Hicks said the contractors have refused to deal with the issue, despite the city’s attempts to contact them. So, he said the city needs to find a different contractor to repair the roads.
“Monroe County Highway Department wants this work done this season before the asphalt plants close so it’s come to the City of Bloomington Utilities taking action to find a paving contractor to make the repairs,” Hicks said.
The board approved spending $64,000 to pay Milestone Contractors to do the repairs. Hicks said the city would attempt to recoup that amount from the contractors that caused the damage. Later in the meeting, the board discussed how the Utilities Department chooses its contractors. The issue came up when Utilities Engineer Jane Fleig told the board that a large engineering contract would be awarded to the company Donohue and Associates.
Board member Jason Banach asked Flieg about the agreement and Fleig said they have asked for a proposal from an engineer at Donohue, but no bids.
The contract is for the design of a culvert project that extends from 2nd St. to Kirkwood Ave. in downtown Bloomington.
Banach asked why the Department didn’t solicit bids from other companies to do the work, and Department Director Pat Murphy responded.
“We have a long standing relationship with Donahue and we’ve worked with them extensively. They did the initial project, they did the Jordan River culvert and 2nd and Walnut,” Murphy said, “We feel it’s more of a continuation of the project because they know the history of the project and we wouldn’t be starting anew and we think they price they are proposing is fair and reasonable.”
The contract would be for about $400,000. Banach said he has problems awarding such large contracts without getting competitive bids.
“Cheaper isn’t better,” Murphy said.
Board member Pedro Roman said approving an agreement without seeking bids would not be unusual for the board, especially when for engineering contracts.
“We’re talking about engineering, the design, not the actual construction,” Roman said, “We never bid these things.”
Flieg said that, unlike construction contracts, the city is not legally required to solicit multiple bids for professional services such as engineering.
The board will consider whether to approve the contract with Donohue and Associates at its next meeting, which is scheduled for November 18.
On October 24th, the Monroe County Commission approved spending state grant money to improve 12 railroad crossings. County Highway Department Director Bill Williams said the work will be performed using a grant from the Indiana Department of Transportation.
The improvements will affect railroad crossing warnings at twelve of the county’s fifteen crossings, including three on Curry Pike and others on Vernal Pike and Liberty Drive.
Local volunteers will again help people understand and navigate the enrollment process for health insurance through the Affordable Care Act.
The Affordable Care Act Volunteers of Monroe County will be providing information and guidance this Wednesday at the Monroe County library, for anyone interested in the Indiana Health Insurance Marketplace. Wednesday’s fair will be the third the group has presented in the last month.
David Meyer, president of the volunteers, says the upcoming session will have a bigger space, additional process guides that help answer specific questions about the ACA and help people get more detailed resources and information covered.
Volunteers have seen a gradual increase in the numbers of people seeking information at their fairs.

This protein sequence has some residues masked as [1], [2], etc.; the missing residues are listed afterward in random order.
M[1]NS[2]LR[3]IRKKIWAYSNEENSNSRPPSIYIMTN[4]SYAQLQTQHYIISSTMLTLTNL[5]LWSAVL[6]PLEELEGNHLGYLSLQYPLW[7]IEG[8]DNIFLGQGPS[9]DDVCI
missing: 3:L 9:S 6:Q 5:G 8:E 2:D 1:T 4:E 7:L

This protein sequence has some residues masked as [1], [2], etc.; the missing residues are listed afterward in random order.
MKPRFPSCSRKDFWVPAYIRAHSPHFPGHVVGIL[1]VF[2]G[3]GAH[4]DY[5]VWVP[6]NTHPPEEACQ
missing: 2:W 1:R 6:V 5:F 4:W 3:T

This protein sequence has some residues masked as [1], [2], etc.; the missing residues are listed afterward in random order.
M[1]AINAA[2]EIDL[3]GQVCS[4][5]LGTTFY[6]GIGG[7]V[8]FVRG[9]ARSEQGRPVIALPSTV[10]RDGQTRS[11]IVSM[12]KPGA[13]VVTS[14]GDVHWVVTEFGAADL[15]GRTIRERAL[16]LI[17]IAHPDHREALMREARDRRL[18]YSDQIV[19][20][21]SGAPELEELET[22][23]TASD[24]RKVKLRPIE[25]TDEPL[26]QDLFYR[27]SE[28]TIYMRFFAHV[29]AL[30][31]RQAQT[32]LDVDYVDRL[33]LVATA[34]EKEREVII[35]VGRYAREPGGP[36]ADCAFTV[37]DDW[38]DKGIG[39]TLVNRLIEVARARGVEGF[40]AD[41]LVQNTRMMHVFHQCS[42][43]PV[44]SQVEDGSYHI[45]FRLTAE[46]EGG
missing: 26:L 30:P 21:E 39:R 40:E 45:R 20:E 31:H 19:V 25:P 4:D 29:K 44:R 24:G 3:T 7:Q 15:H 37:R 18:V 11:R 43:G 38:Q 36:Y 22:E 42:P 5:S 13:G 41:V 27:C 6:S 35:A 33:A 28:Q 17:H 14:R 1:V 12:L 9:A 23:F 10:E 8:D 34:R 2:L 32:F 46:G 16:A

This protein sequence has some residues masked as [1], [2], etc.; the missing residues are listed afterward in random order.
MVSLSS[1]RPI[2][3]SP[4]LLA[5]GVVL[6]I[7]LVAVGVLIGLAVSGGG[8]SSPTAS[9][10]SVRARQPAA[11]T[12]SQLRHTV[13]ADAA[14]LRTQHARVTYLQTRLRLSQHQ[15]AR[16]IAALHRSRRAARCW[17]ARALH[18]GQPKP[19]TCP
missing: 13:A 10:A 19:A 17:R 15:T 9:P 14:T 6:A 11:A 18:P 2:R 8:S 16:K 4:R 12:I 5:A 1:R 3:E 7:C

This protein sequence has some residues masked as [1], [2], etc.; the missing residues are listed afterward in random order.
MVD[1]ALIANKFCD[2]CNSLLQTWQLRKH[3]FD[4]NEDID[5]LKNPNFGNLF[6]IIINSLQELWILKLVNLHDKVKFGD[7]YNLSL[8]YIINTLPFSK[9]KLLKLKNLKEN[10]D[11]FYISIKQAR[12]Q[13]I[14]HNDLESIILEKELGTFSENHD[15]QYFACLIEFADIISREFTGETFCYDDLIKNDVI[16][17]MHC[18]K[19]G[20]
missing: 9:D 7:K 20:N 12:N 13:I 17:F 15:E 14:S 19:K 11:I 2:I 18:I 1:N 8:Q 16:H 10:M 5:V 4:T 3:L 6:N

This increase is expected to further escalate, as the December 15 deadline approaches to sign up for insurance coverage as the January 1 of next year.
The Indiana Insurance Marketplace is part of the national marketplace website, so it has suffered many of the same problems as the 25 other states that decided not to establish their own version of the program. However, Meyer says he hears the national website is becoming more navigable.
“What we do at these fairs is work to educate and answer questions for anyone that comes out,” Meyer says, “We also want them to know how health insurance works in general. Our focus is on educating people so they can make decisions for themselves and self-enroll.”
There are 19 insurance companies offering health insurance to Monroe County residents on the Indiana ACA exchange. Meyer and these volunteers will also provide advice to fair visitors who may not be eligible for insurance enrollment under the ACA.
The fair will run tomorrow, November 6, from 6:30 to 8:30 p.m, in rooms 1B and 1C on the lower floor of the Monroe County Public Library. Attendance is free of charge, and no documentation is required.
After 18 months of construction, the northwest Bloomington YMCA will have an open tour Sunday afternoon. This is the second YMCA facility in the city. In addition to the usual sports facilities for individuals and families, the new building will also include a licensed child care center.
It will also provide medical services, in collaboration with IU Health Orthopedics & Sports Medicine. Sara Herold, marketing director for Monroe County YMCA, says the new facilities will not be ready for use during the tour.
“We’re banding together to provide facilities and programs that allow people to become healthier,” Herold says, “I just think this is an extraordinary opportunity for the community to come together and see what the new YMCA has to offer.
YMCA has been in Bloomington since the late 1800’s, when it was a student organization. In the 1970’s it began offering swim lessons and fitness classes throughout the town. It wasn’t until 1981 that the first facility was built, on the southeast side of town. Herold says they appreciate the support the community offers them, especially as a nonprofit organization.
“We’re committed to providing safe places and a positive alternatives for children and families to become healthy,” Herold says, “We want to teach sound nutrition and our goal is to make a stronger community by making a healthier community.”
It is estimated that more than 6,700 individuals will benefit from the northwest YMCA. Approximately 80 part-time and full-time jobs will be created because of the new facility.